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Antiques on a Kentucky Shaker Meadow

Hello again from Nancy at Dusty Old Thing. Yesterday I got to enjoy the wonderful Antique Show and Sale at the Shaker Village of Pleasant Hill right outside of Harrodsburg, Kentucky. The show is a weekend event every June and does go through today. It is on Country Living’s list of the 24 best antique shows in America, but we love it because it is a beautiful location and because we have family roots in the area and because of quality both of the dealers and their antiques.

To make it a great day, there was also live music with fiddle and guitar, BBQ for those who don’t dine at the Trustee’s House and lots of shade trees. The show is also small enough so that one is not overwhelmed. The $10.00 ticket price includes admission to the historic buildings for those who want to learn more about the Shakers, their architecture, furniture and way of life.

Here is just a sampling of some of the antiques and booths that caught my attention…

There’s nothing like an antique show under shade trees and with quilts and antiques that go back to long ago…

David Taylor, of David Taylor Antiques in Owensboro, Kentucky, displayed this wonderfully simple cherry chest. It is typical of many of the Kentucky chests from the early part of the 19th century. Cherry was a common wood at that time and was used for furniture making by both artisans and local furniture makers all over the state. Finer chests, some now of museum quality, would feature inlay, scrolled aprons, and sometimes were signed. David found this chest, in rough condition, in a barn in Mercer County.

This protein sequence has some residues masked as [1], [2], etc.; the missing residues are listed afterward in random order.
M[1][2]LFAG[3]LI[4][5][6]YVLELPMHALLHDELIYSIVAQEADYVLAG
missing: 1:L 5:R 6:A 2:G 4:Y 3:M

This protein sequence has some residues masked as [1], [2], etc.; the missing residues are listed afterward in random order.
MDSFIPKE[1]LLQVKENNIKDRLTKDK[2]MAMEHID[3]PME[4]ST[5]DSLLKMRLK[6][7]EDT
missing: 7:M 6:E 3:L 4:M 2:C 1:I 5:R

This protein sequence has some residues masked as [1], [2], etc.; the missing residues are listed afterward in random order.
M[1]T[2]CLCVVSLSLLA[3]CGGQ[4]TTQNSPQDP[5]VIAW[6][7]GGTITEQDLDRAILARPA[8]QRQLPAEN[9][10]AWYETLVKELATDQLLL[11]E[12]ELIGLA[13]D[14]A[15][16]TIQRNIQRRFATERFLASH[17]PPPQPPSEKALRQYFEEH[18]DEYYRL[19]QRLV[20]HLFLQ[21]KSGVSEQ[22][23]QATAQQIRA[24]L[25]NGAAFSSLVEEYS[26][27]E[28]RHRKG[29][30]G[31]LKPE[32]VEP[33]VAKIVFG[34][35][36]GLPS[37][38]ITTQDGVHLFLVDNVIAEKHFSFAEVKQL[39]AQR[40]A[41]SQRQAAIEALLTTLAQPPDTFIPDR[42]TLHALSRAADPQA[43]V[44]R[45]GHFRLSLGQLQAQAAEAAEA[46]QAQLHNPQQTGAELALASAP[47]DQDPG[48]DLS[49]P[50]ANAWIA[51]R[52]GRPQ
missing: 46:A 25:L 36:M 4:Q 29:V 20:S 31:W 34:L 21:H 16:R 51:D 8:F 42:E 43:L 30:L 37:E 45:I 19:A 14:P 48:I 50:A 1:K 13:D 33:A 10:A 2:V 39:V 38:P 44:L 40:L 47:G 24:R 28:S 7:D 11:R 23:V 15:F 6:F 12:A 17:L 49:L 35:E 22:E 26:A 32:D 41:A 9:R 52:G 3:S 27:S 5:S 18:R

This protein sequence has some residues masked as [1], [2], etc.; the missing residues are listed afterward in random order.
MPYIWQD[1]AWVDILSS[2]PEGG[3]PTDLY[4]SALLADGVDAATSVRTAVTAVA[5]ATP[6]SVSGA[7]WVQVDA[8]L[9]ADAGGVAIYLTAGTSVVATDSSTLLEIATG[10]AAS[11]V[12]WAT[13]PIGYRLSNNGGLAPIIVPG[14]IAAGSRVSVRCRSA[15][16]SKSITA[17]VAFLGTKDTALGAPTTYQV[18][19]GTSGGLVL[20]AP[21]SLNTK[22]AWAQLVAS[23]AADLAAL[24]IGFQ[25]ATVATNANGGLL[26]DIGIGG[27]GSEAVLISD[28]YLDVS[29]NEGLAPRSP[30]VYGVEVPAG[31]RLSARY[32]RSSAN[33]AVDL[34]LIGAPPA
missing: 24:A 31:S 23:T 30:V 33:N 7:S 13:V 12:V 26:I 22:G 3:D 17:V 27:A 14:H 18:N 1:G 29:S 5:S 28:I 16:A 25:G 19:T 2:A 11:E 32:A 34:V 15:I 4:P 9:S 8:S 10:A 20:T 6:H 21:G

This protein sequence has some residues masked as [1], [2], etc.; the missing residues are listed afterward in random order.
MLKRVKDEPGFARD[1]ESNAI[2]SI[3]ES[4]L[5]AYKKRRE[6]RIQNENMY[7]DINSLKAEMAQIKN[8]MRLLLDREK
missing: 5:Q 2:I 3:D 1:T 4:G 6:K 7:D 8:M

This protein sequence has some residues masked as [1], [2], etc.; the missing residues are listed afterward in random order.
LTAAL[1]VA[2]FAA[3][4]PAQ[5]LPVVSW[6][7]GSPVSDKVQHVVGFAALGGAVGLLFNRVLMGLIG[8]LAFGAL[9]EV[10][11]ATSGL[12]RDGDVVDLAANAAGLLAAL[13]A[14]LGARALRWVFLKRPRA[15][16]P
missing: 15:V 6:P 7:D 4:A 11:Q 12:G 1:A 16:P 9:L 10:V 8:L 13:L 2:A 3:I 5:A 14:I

Harrodsburg, the county seat of Mercer, was founded by James Harrod in 1774. Fort Harrod, a reconstructed pioneer fort, honors the city’s heritage as the first permanent settlement west of the Appalachians.

The Shakers founded the community of Pleasant Hill, a few miles outside of Harrodsburg and near the Kentucky River, in 1805. It was an active Shaker settlement until about 1910. Thanks to area preservationists in the 1960’s, the village was restored. James Cogar, a Kentucky native who had been the first curator of Colonial Williamsburg, oversaw the complex preservation project. Today the village offers lodging and dining in the restored original buildings.

Clarence Smith of Dover House Antiques in Louisville brought a great collection of antiques, including several excellent New England pieces such as this settee and the elegant highboy behind it. Equine art is always a “hit” at Kentucky antique shows.

This set of hand-forged iron gates came from Shelby County, between Louisville and Lexington. They were in the booth of Taylor Thistlethwaite of Glasgow, Kentucky. Taylor also had antiques from Virginia, Georgia and other southern states.

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